The causes and contributors to eating disorders are many and complex. Although the following influences do not constitute a comprehensive list of contributing factors, they are often present in eating disorders.
We live in a culture that is driven by the pursuit of perfection. Unrealistic expectations for our physical appearance are common for many. Conversely, satisfaction with one’s body seems rare for the vast majority of Americans (witness the growth of the diet and fitness industry in the last 10 years).
Society is obsessed with dieting and places great importance on thinness and physical perfection.
We are bombarded with messages, visual and otherwise, that illustrate beauty in a picture of thinness that few can attain. Airbrushing and computer-enhancement are often used by the media to create this false picture of perfection. Body doubles are used in movies to promote the illusion of physical flawlessness. Many models seen in advertising are 13 to 16 years old, offering a representation of beauty unattainable for most. Sadly, individuals who do not feel affirmed and valued because of impaired identities and deficits in their sense of self may swallow these lies, feeling that the only way to be accepted by others is to be “perfect.”
Eating disorders are often the result of entwining of societal pressures and the individual’s psychological makeup. Unable to feel valued and wanting to attain acceptance through thinness and perfection, the basic human activity of eating becomes fertile soil for the onset and progression of an eating disorder.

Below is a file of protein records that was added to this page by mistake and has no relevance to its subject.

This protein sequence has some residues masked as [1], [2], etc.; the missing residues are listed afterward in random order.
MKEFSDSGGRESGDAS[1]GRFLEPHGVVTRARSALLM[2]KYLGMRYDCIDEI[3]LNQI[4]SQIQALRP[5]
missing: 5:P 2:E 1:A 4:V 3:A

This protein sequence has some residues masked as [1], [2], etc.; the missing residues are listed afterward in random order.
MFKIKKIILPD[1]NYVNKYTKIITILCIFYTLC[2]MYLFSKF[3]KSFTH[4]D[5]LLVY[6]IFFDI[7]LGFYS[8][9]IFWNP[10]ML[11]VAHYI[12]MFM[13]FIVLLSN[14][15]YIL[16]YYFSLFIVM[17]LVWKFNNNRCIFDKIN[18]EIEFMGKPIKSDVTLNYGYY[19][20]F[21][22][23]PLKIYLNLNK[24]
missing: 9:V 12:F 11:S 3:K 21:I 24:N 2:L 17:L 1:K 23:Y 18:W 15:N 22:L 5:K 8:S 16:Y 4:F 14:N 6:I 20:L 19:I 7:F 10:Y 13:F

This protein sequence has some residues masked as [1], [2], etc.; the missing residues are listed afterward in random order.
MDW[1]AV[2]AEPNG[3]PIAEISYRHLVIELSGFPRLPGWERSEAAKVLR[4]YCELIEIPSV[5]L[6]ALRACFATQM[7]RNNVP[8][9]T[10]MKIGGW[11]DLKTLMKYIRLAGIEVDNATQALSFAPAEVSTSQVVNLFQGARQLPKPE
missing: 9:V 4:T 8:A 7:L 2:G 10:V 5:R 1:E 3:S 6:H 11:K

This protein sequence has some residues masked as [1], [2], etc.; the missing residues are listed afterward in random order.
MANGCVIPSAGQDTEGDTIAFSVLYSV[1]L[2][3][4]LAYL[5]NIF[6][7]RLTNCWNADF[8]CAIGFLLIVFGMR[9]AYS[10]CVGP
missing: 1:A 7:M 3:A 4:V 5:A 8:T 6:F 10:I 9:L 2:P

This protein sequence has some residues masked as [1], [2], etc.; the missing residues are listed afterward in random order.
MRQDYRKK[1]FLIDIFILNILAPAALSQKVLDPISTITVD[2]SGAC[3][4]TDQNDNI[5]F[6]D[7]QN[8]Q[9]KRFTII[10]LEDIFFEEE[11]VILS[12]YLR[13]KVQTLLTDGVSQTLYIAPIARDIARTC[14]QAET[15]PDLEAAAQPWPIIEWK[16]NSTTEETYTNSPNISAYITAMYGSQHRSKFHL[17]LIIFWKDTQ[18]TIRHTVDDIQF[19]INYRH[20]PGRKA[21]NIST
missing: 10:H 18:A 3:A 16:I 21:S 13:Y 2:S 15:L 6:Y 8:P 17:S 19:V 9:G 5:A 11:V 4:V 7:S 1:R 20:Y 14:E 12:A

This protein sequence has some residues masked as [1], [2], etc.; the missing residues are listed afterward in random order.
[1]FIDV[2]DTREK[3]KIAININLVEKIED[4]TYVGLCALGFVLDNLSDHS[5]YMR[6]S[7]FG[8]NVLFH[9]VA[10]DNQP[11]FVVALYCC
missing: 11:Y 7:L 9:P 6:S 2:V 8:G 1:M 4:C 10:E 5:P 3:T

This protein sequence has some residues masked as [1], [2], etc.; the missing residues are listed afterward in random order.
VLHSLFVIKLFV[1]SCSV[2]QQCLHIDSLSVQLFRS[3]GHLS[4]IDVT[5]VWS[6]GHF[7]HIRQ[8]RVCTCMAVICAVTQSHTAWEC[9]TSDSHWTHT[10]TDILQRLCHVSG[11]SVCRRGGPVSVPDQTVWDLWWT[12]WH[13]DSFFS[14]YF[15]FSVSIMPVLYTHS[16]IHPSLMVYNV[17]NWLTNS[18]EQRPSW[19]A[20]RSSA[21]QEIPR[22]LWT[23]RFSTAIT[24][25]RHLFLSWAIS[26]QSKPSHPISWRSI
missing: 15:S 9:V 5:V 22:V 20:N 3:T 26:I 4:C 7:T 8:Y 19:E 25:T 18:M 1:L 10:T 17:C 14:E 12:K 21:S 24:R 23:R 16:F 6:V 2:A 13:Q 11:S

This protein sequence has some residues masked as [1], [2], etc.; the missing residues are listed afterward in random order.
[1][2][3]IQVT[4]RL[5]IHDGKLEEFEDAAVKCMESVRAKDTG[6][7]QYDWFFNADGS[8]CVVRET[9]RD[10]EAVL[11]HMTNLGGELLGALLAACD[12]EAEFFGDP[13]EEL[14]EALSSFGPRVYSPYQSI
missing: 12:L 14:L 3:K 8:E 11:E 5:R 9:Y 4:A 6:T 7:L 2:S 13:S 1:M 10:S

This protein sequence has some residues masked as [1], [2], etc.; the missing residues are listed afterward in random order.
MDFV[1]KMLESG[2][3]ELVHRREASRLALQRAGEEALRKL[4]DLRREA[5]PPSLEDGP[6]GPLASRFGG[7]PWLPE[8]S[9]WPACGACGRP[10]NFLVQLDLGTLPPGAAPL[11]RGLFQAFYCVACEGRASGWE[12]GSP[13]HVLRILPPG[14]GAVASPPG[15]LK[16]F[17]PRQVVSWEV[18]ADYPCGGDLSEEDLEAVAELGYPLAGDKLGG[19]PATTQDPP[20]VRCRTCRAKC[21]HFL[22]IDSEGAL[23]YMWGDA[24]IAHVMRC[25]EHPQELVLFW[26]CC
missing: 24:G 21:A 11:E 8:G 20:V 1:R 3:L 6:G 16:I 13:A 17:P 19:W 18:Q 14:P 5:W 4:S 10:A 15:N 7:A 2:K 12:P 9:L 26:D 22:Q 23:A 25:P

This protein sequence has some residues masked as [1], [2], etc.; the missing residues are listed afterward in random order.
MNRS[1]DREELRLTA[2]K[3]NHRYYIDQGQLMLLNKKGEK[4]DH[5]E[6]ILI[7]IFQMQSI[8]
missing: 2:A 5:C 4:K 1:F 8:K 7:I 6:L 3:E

Family relationships are complex and central to the development of a child’s sense of self. Often these family relationships are replicated with others. One patient in treatment for her bulimia writes:
My parents were healthcare professionals who gave us a great home, love and many advantages growing up, but there were unspoken high expectations. My brother, sister and I were high achieving, straight-A students. We were the “perfect” family outwardly, but my spirit was wounded when I did not receive the time and attention I needed from my well-intentioned father. Unknowingly, I was developing a strong hunger for male attention that would later cause me grief. In high school I excelled in sports, and that became the key to my individuality and identity, creating a limelight that did not include my siblings.
Writing later of her experiences in treatment, she continues:
I was in treatment long enough to begin to recreate my family dynamics with staff and peers —a very important piece of my treatment experience. As I began to experience events that previously triggered my eating disorder behaviors, I was unable to run to my bulimia or other unhealthy coping mechanisms. Inner growth began as I endured the emotions ‚Ä¶ hurt … and began to problem-solve. Success at problem solving led to contentment and victory over the urge to practice my eating disorder behaviors. That feeling of contentment gave me courage to carry out the new coping skills I was learning.
Buck Runyan, MS, CPC, program director at Remuda Programs’ Adolescent Facility writes: